Questions raised over Afghan women’s vote

Published on ABCnews, by Liam Cochrane for Radio Australia, Aug 26, 2009.

An observer of Afghanistan’s election says women’s votes were particularly vulnerable to manipulation in last week’s presidential poll.

Associate Professor Christine Fair, an expert on South Asia, travelled to kabul for the vote and claims voter registration cards were open for sale before the vote …

… She told Radio Australia’s Connect Asia: “There was an excessive number of female registration in places where, let me just put it mildly, women aren’t known to be liberated.  

“So it’s widely suspected that the female voting centres would be a place where you would see irregularity, because you would expect very low female turnout.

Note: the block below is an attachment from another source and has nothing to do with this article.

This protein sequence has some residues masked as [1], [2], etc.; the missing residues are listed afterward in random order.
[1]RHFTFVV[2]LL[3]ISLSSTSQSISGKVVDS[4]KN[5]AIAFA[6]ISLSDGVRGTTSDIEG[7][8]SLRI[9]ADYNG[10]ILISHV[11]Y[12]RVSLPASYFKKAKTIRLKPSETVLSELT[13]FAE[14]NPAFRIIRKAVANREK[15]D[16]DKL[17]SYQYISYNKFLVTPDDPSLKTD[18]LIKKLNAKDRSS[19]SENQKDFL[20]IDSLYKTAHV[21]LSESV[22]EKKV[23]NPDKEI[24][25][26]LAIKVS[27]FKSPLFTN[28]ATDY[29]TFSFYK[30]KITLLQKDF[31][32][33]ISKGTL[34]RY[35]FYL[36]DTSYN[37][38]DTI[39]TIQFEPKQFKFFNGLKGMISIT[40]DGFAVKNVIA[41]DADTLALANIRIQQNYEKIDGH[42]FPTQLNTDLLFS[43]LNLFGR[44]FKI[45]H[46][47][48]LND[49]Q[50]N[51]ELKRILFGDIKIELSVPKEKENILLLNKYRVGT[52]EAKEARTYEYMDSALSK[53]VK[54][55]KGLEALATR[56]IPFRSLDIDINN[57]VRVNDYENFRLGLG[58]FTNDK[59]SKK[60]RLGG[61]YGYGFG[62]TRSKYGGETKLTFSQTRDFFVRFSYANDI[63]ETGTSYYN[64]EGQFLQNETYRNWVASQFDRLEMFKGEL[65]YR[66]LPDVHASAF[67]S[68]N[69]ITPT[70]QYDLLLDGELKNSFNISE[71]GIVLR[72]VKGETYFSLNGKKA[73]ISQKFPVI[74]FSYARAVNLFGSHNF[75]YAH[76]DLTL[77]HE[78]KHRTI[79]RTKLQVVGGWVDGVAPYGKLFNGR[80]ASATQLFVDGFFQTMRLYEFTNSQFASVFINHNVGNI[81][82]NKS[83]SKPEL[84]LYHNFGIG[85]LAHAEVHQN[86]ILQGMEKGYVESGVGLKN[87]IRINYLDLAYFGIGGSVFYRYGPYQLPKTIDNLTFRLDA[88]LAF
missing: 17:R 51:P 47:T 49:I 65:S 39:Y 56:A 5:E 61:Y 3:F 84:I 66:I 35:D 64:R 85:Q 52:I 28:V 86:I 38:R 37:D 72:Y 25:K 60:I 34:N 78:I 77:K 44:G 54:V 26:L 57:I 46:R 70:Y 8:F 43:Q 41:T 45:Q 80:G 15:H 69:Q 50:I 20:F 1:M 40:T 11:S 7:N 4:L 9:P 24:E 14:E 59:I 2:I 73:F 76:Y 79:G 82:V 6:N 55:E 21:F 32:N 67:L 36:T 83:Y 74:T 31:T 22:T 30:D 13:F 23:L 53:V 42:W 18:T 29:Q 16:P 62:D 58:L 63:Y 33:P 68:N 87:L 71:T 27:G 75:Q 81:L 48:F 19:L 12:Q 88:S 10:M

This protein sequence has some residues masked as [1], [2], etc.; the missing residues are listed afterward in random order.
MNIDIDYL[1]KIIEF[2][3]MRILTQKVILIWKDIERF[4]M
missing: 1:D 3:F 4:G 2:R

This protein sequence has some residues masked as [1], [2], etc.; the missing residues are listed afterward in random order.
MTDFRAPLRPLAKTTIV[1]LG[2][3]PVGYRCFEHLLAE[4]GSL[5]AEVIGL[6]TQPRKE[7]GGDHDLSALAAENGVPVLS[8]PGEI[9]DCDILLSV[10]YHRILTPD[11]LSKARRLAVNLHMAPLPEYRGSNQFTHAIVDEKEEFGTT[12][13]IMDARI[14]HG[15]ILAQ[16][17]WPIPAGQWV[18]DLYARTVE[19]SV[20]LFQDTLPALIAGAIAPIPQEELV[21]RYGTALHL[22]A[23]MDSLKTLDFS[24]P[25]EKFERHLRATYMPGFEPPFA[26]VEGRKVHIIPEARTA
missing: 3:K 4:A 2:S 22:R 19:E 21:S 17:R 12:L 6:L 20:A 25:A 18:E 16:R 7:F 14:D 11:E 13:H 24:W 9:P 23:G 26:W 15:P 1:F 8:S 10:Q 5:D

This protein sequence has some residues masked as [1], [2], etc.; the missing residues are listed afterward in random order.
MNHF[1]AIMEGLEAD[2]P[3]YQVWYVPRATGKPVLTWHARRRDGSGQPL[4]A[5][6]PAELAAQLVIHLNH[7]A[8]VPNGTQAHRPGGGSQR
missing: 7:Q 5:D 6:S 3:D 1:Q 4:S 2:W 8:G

“Yet many women were registered.”

Because of such concerns, “we’re really going to have to be looking very carefully at the returns coming from those areas which are known to be insecure,” she said.

Observers would need to try “to see if the – how shall I put this delicately – ballots returned in any way, shape or form resemble the expected turnout.”

Professor Fair warned that while there were election observers, they “couldn’t go in the places that were most dangerous and most vulnerable to electoral misconduct.

“So, you don’t have someone standing out at the polling centre tracking how many women are going in in a minute.”

With full results not due until next month, the American monitor said: “It’s anyone’s guess how this is going to pan out.

“I don’t think that if Karzai were to come out with a majority that that would be viewed as credible, given all of the massive allegations of rigging.

“And to be clear, of course, [challenger Abdullah] Abdullah is also … accused of engaging in electoral irregularities himself.” (full text).

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